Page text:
No Light Rail in Vancouver!
Light rail costs too much, does too little
$82 Million Per Mile Is Cost Effective?
Last week, the Twin Cities’ Metropolitan Council approved a new light-rail line between
downtown Minneapolis and downtown St. Paul. As approved, the 11-mile line will cost
$909 million, or more than $82 million per mile.
Socialist light-railism in Minneapolis.
The Met Council’s original proposal, which was projected to cost $990 million, was
rejected two years ago by the Federal Transit Administration. Under cost-effectiveness
criteria that the FTA established in 2005, any project that cost $24 or more “per
hour of transportation system user benefits” would be ineligible for federal funding.
The $990 million Central Corridor line was projected to cost $26.05 per hour; cutting
the cost to $909 million would improve this to a mere $23.80 per hour.
After the FTA wrote this rule in 2005, Congress specifically exempted four projects
from it: Portland’s west side commuter-rail line, San Jose BART, a San Francisco
light-rail tunnel, and the extension of the Washington Metrorail system to Dulles
Airport. But Minnesota’s congressional delegation either lacked the pull or the imagination
to exempt the Central Corridor project from the rule, possibly because they didn’t
know until the next year that the project would not meet the cost-effectiveness threshold.
Instead, the Met Council fixed the project by putting it on the surface instead of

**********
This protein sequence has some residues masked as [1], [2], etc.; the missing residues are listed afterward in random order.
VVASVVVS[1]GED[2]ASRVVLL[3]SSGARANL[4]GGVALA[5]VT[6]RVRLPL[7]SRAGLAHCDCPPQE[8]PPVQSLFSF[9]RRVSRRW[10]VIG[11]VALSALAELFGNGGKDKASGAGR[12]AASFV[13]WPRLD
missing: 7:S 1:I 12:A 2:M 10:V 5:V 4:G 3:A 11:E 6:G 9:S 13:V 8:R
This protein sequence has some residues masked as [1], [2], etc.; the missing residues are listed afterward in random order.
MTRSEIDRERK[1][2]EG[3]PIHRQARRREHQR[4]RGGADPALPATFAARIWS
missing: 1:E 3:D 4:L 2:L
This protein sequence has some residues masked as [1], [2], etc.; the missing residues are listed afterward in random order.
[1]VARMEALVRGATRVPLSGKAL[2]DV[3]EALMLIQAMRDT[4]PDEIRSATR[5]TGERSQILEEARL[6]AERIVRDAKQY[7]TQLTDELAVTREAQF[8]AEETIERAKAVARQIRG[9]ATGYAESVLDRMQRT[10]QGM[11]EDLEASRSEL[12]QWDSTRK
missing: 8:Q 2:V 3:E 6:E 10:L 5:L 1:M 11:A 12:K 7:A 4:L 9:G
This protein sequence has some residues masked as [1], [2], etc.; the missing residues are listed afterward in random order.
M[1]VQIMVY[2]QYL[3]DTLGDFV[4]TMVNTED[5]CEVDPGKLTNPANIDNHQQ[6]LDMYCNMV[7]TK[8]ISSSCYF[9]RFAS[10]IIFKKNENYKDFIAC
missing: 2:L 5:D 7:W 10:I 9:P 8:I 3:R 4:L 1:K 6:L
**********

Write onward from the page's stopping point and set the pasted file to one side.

through a tunnel under the University of Minnesota east bank campus; removing a station
or two; and terminating the line in front of St. Paul’s Union Depot instead of behind
it, where the rest of the railroad tracks are located. However, the Met Council left
open the possibility that it would reinstate some of the features it cut if and when
the money became available.
A crowded light-rail car on the Hiawatha line.
Flickr photo by bikepunk.
No doubt the council is counting on more money becoming available after the project
gets initial federal approval. Minneapolis’ original Hiawatha light-rail line was
supposed to cost less than $500 million. Its final cost was more than $700 million.
This was not a cost overrun, officials said. Instead, the local Congressional delegation
just found more money and, since they had it, they spent it.
Such alterations to get below the $24 threshold are the predictable result of the
FTA’s cost-effectiveness index. When the index was first announced, it was a breakthrough
to have any firm criteria at all applied to rail transit. But setting a $24 threshold
was not the best way to provide such criteria.
I can think of two rules that would have been better. First, the FTA could have required
metropolitan planning organizations (MPOs) to apply a standard cost-effectiveness
analysis to all potential transit projects in their regions. The FTA would then fund
only those projects that were most cost effective. The danger is that MPOs would
not include viable alternatives that are more cost effective than the expensive rail
projects they wanted to build.
Even better, the FTA could have said it would apply its own standard cost-effectiveness
analysis to rank all proposed transit projects from all cities in the country. Then
it would fund all of the highest-ranked projects until it ran out of money.
This system would have completely changed the incentives facing MPOs and transit
agencies. Today, they try to come up with the most expensive projects possible (up
to the $24 threshold) so they can get “their share” of federal pork. Under this new
rule, the cities and regions that develop the most cost-effective projects are the
ones that would get the most funding.
As it is, if your city came up with four $227 million projects that have cost-effectiveness
indices of $5.95 per hour, those projects would produce four times the benefits of
the $909 million Central Corridor project at $23,80 per hour. Yet the FTA has no
more reason to fund those projects than Central Corridor boondoggle. And that’s not
Reprinted from The Antiplanner